Treatment Options

The treatment options available for people suffering from colon cancer are many in number. Our board-certified surgeons will craft a personalized cancer treatment plan to restore your overall health and allow you to enter the remission phase of your illness. Frequently, our surgeons will remove polyps from the large intestine either via a colonoscopy or other minimally invasive means. Other treatments you could benefit from are radiation therapy, chemo, targeted drug therapy, or various surgical alternatives.

  • Radiation therapy utilizes powerful energy sources, such as x-rays and other devices, to externally kill cancer cells. Radiation therapy may also be employed to shrink the size of a tumor, making it easier for a minimally invasive surgical removal to take place. Radiation can often be paired with chemotherapy to effectively target malignant cells.
  • Chemotherapy involves the use of medication to destroy or shrink cancer cells that exist in the large intestine. When the tumors are smaller, they may be easily removed with a minimally invasive surgical procedure. Certain chemotherapy drugs can also be used to relieve certain symptoms of colon cancer. Chemotherapy is regularly paired with radiation therapy for a comprehensive approach to treatment.
  • Targeted drug therapy is reserved for patients whose cancer is in an advanced stage. This treatment utilizes medication to focus on certain abnormalities within malignant cells. When these abnormalities are blocked, it can cause the affected cells to die. Targeted drug therapy is often paired with chemotherapy as they treat cancer with similar means.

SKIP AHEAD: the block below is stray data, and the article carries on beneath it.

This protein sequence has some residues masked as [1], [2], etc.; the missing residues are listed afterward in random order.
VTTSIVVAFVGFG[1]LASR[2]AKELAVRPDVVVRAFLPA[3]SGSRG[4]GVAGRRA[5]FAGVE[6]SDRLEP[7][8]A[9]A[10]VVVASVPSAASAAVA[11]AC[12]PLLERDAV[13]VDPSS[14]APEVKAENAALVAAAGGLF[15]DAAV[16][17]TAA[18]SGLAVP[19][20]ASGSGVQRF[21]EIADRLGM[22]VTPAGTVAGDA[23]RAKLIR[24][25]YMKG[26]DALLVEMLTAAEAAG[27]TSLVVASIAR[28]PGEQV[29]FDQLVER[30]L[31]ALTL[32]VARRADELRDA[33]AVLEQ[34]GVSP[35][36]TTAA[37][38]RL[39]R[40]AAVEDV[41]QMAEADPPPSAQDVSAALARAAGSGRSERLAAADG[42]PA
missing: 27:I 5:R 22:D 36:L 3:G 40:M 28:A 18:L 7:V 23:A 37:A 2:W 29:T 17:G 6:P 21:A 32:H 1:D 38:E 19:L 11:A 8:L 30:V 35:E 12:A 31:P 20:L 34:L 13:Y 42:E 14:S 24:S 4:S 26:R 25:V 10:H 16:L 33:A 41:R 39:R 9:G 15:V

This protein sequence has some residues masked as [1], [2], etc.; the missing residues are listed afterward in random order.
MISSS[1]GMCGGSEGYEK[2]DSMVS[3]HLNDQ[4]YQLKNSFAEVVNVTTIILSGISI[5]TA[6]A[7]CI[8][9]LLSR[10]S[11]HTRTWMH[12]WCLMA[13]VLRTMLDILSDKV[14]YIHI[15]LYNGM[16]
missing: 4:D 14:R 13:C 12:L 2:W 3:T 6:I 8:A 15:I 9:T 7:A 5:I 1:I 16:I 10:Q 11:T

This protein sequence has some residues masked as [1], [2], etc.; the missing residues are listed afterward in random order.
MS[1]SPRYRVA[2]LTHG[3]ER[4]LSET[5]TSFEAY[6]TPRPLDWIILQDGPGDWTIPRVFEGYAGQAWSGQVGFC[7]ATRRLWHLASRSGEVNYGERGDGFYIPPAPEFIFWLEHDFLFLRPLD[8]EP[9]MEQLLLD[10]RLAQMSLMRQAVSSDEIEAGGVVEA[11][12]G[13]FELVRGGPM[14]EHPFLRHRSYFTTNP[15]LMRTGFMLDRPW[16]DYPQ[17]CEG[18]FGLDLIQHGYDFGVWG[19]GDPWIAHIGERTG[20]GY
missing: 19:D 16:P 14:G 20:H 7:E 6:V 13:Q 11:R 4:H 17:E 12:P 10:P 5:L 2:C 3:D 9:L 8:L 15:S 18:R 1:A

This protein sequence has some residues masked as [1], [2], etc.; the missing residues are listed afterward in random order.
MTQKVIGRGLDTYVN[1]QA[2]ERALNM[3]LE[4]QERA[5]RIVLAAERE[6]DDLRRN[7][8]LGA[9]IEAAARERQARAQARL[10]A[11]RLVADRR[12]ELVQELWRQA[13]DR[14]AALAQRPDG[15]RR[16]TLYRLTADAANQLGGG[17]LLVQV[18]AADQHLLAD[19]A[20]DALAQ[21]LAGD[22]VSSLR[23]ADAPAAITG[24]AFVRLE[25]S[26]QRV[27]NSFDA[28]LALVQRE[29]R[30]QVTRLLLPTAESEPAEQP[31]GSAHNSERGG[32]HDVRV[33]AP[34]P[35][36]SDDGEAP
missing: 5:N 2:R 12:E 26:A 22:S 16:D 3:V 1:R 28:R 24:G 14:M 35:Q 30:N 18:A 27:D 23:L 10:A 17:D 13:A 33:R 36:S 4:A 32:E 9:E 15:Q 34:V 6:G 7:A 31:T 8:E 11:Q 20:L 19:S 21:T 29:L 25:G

• Early-stage surgical treatments include the removal of polyps during a colonoscopy (polypectomy), endoscopic mucosal resection, and minimally invasive laparoscopic surgery. An endoscopic mucosal resection involves removing a small amount of the inner lining of the colon while minimally invasive laparoscopic surgery takes place when small incisions in the abdominal wall are created to remove polyps.
  • Later-stage surgical treatments might consist of surgically removing lymph nodes, cancerous regions of the colon and resectioning the tissue, or creating an opening into the abdominal wall and temporarily implementing a stoma bag for waste to collect outside of the body as the colon heals following an operation (also called a colostomy). Depending on your unique circumstance, a colostomy may be a permanent solution.

Throughout your treatment program, our colorectal surgeons may run periodic blood tests to monitor the amount of the carcinoembryonic antigen (CEA) chemical in your blood. A gradual decrease of this chemical can often indicate that the patient is responding well to treatment.


Colon cancer is a common form of cancer that originates in the large intestine and may spread throughout the body if not treated. When detected early, this disease can be easily monitored and managed with minimally invasive procedures and nonsurgical therapies. Even if your cancer has progressed to the point of spreading, our compassionate team of board-certified surgeons will work with you to ensure that your physical, mental, and emotional well-being are handled with care. If you come to our office with concerns that you may have cancer, our team will schedule you in for a consultation as soon as possible to assess your condition and work to restore your health. Contact Houston Colon and Rectal Surgery today to schedule your colon cancer screening or ask about any issues you may be experiencing.